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Studies shed light on SAD, antidepressant medication connection - KBZK.com | Continuous News | Bozeman, Montana

Studies shed light on SAD, antidepressant medication connection

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About six percent of pregnant women take antidepressant medication. About six percent of pregnant women take antidepressant medication.
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About six percent of pregnant women take antidepressant medication and previous studies have shown that these mothers are more likely to have children with autism.

Two studies now shed light on what's behind that link and give some reassuring news for parents. The fear has been that antidepressant medication during pregnancy somehow increases the risk of autism spectrum disorder (SAD) in their children.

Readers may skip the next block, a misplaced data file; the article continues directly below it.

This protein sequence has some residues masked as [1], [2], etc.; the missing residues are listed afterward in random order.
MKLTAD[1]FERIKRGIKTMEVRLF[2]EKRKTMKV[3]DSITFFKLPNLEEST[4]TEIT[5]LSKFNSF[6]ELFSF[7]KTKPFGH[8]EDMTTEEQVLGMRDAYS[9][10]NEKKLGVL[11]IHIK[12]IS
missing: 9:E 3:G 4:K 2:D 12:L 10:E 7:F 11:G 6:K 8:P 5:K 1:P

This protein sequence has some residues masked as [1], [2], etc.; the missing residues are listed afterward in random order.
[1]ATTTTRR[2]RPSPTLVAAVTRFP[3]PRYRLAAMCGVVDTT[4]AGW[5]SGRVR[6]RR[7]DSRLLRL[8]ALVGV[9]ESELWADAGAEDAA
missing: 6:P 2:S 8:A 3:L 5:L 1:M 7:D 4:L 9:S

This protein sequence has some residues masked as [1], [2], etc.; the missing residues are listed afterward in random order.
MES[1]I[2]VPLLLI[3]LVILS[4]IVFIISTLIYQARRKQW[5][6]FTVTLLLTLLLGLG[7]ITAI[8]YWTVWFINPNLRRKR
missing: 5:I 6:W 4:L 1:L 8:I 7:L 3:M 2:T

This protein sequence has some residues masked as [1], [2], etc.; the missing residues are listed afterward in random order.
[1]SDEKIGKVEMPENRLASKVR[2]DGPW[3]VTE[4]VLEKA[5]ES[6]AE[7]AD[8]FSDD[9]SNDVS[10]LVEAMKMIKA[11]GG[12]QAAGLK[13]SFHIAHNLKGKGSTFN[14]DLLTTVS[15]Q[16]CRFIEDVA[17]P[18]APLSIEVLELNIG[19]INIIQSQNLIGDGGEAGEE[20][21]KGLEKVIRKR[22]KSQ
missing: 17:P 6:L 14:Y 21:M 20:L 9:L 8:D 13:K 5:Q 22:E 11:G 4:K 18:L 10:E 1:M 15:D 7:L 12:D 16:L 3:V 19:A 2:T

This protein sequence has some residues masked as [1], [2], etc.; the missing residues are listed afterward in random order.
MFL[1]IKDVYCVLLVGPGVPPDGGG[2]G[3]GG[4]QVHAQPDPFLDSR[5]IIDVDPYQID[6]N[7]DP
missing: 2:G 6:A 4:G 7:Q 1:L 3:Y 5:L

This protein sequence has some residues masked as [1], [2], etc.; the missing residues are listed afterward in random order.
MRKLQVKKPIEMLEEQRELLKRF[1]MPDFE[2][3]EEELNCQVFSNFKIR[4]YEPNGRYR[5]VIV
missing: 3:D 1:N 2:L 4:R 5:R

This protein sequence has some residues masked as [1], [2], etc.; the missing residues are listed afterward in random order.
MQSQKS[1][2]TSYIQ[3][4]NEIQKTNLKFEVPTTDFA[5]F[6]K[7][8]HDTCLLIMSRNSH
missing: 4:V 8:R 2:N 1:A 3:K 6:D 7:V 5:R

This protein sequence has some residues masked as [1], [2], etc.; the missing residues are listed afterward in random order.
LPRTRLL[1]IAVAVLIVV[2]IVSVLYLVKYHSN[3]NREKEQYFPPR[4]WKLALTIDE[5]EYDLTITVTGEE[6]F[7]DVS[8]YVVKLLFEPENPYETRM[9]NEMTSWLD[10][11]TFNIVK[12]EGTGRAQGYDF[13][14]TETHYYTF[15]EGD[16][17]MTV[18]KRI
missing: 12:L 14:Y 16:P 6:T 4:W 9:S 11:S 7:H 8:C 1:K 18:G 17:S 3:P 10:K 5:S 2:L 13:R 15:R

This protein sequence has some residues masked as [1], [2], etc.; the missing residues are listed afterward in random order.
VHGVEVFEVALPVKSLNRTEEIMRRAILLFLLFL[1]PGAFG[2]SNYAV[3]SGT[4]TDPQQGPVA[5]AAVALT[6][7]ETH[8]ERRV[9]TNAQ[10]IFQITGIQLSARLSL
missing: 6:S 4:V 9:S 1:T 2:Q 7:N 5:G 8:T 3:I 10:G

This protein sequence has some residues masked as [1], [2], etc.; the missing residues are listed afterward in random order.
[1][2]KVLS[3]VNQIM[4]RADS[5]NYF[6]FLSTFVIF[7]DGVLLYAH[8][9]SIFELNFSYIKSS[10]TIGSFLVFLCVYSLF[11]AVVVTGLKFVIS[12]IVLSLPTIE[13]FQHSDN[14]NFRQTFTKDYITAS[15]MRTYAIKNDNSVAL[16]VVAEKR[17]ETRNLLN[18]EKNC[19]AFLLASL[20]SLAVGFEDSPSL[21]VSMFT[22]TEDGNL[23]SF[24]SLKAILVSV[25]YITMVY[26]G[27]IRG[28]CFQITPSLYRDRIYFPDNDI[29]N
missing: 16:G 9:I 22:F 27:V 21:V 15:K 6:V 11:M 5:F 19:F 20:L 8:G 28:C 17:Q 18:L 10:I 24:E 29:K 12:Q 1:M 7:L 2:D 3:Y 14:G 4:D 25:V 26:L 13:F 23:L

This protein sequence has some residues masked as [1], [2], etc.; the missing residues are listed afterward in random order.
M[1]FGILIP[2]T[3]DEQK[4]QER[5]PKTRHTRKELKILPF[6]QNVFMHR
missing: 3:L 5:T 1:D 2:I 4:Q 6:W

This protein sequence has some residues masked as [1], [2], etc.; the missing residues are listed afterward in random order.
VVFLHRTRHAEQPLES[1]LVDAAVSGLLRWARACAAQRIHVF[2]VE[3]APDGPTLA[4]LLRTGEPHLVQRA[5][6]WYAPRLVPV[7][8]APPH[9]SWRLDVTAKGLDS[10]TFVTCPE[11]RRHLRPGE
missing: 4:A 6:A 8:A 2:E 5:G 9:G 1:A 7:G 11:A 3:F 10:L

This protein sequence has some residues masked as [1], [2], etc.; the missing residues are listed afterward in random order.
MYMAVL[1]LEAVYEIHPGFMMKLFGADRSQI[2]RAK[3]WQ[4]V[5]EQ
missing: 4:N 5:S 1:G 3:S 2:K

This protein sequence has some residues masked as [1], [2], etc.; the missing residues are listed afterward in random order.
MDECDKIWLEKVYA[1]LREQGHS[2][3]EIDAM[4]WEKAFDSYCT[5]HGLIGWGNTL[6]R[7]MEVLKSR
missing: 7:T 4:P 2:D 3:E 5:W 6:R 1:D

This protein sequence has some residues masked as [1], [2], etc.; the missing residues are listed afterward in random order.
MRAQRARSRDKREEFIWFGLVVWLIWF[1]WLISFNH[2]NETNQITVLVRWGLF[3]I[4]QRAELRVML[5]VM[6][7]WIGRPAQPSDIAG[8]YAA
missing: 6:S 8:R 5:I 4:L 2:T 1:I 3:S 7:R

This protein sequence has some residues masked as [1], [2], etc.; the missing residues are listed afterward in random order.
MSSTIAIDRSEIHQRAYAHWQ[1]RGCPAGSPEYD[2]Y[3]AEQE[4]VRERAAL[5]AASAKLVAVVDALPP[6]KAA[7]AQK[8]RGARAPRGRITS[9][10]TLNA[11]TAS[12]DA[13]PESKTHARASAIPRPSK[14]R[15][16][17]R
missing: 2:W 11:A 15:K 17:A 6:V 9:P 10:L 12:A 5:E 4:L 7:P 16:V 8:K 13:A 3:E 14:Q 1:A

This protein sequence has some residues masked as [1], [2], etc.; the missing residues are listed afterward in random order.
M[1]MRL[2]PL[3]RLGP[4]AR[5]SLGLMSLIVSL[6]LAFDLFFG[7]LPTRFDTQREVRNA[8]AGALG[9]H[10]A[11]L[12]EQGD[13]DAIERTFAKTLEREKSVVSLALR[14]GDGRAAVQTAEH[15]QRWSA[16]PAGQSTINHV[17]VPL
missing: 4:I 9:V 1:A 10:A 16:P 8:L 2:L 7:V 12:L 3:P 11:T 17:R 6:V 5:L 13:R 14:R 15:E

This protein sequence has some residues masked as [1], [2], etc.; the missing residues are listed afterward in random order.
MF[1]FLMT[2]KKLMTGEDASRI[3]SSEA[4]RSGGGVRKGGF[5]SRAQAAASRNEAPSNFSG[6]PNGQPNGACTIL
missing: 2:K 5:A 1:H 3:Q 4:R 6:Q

But two studies have found that the cause may be not the drug itself but something else linked to depression.

“Factors could include more psychological problems, it could include genetic factors, it could include more environmental factors like poorer prenatal care,” explained Dr. Brian D'onofrio, the lead author of one of the studies.

Both studies found an increased risk of (SAD) about twice normal, but the records of more than 1.5 million women suggested the medication itself was not to blame.

“We looked at women who used anti-depressants in one pregnancy but not another,” D'onofrio said. “And we found there was no difference in rates of autism among those siblings.

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